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I am studying control systems, and I am studying the lead and lag compensator. I have seen than if I use a lead compensator for the closed loop transfer function,

$T(s)=\frac{s+2}{(s+1)(s+8)},$

with the designed lead compensator,

$lead(s) = \frac{3s+1}{0.1s+1}$

and I use it as a pre-compensator, so that the lead compensator is outside the loop,

$lead(s)\cdot T(s),$

and plot the frequency response, I see that I have a frequency response in which there is a resonance peak, which increases as I decrease the frequency at which the zero is present.

enter image description here

In this case, the red line is a lead compensator defined as,

$\frac{3s+1}{0.1s+1},$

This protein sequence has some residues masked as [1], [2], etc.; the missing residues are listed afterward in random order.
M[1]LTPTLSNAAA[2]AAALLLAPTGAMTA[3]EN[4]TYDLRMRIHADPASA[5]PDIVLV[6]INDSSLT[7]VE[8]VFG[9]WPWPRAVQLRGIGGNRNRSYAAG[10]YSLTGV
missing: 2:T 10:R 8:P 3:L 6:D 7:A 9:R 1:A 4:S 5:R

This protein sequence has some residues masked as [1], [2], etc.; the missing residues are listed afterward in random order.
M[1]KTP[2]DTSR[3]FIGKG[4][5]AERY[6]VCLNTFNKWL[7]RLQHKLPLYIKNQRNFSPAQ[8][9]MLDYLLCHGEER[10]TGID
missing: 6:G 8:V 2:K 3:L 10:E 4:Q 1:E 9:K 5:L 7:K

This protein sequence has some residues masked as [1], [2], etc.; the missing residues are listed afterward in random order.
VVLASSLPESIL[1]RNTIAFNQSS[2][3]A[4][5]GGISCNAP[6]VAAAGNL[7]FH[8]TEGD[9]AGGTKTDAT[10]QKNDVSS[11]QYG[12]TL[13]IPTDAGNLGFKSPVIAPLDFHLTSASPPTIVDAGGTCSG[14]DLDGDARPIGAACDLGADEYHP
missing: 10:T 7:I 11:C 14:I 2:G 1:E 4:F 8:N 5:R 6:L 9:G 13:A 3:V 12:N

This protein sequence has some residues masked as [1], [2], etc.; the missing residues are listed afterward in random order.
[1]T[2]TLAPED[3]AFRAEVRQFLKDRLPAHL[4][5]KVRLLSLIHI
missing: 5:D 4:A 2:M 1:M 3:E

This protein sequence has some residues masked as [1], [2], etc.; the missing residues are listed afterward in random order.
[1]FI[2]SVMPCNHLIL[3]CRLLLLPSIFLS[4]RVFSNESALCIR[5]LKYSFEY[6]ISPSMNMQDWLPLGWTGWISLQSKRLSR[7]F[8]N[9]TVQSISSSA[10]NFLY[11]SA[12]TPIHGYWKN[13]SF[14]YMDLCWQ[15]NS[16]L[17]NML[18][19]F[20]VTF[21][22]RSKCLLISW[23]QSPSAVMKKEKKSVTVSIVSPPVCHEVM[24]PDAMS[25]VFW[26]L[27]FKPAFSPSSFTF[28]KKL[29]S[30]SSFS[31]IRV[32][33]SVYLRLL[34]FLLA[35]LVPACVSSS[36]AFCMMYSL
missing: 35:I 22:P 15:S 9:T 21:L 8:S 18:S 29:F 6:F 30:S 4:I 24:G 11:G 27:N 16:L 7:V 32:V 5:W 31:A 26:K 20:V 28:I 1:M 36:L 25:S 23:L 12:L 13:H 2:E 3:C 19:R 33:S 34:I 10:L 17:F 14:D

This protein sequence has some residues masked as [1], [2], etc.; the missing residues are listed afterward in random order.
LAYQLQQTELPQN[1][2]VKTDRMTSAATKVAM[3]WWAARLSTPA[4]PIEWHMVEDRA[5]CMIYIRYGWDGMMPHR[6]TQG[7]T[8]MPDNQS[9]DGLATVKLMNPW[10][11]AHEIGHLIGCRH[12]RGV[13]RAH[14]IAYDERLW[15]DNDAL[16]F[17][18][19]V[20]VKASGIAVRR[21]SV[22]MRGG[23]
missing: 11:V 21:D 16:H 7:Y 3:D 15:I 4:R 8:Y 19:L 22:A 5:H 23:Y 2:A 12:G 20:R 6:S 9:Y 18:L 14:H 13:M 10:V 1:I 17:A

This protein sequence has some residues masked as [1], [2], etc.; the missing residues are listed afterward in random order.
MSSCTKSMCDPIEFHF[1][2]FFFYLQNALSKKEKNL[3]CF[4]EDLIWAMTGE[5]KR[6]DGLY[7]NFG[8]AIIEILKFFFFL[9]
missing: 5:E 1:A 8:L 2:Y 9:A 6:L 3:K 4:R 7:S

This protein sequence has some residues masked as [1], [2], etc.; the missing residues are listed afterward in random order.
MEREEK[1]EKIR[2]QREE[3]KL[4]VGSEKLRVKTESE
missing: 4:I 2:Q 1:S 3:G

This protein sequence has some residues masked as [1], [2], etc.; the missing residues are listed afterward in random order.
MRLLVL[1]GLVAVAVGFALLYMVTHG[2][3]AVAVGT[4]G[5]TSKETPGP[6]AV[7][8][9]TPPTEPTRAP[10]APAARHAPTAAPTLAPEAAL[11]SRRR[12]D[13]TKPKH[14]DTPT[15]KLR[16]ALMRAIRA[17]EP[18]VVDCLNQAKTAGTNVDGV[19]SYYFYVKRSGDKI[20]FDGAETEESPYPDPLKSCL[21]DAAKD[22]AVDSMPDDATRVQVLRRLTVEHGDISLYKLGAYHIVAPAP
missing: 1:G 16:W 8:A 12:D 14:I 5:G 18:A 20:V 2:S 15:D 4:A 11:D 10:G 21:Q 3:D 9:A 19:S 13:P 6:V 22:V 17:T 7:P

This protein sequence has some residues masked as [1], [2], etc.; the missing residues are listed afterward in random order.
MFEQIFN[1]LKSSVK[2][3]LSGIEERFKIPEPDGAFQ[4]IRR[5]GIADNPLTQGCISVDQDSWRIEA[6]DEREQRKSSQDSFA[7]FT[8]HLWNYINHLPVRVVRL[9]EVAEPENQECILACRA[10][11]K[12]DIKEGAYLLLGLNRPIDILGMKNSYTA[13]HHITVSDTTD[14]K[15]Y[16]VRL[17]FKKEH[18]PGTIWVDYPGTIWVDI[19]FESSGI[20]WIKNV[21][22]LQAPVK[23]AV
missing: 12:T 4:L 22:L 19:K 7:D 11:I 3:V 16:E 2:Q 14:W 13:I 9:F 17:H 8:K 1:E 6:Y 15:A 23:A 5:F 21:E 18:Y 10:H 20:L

and the green line is the system in which I have used the following compensator,

$\frac{6s+1}{0.1s+1}.$

Can somebody explain to me why?

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  • $\begingroup$ Hint : Plot the frequency of both compensators. Which one has the highest gain ? $\endgroup$
    – Ben
    Feb 24 '20 at 20:24
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The first compensator $\frac{3s+1}{0.1s + 1}$ has a high-frequency gain of 30.

The second compensator $\frac{6s+1}{0.1s + 1}$ has a high-frequency gain of 60.

The difference is 6.02 dB, it looks pretty close to the difference between the green and red line.

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  • $\begingroup$ Thanks for answering. I would like to ask if there is a reason of why this happen, or it is just a computational issue? $\endgroup$
    – J.D.
    Feb 24 '20 at 22:06
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    $\begingroup$ Do you know how to compute a transfer function gain at infinite frequency? It's basically L'Hospital rule $\endgroup$
    – Ben
    Feb 24 '20 at 22:26

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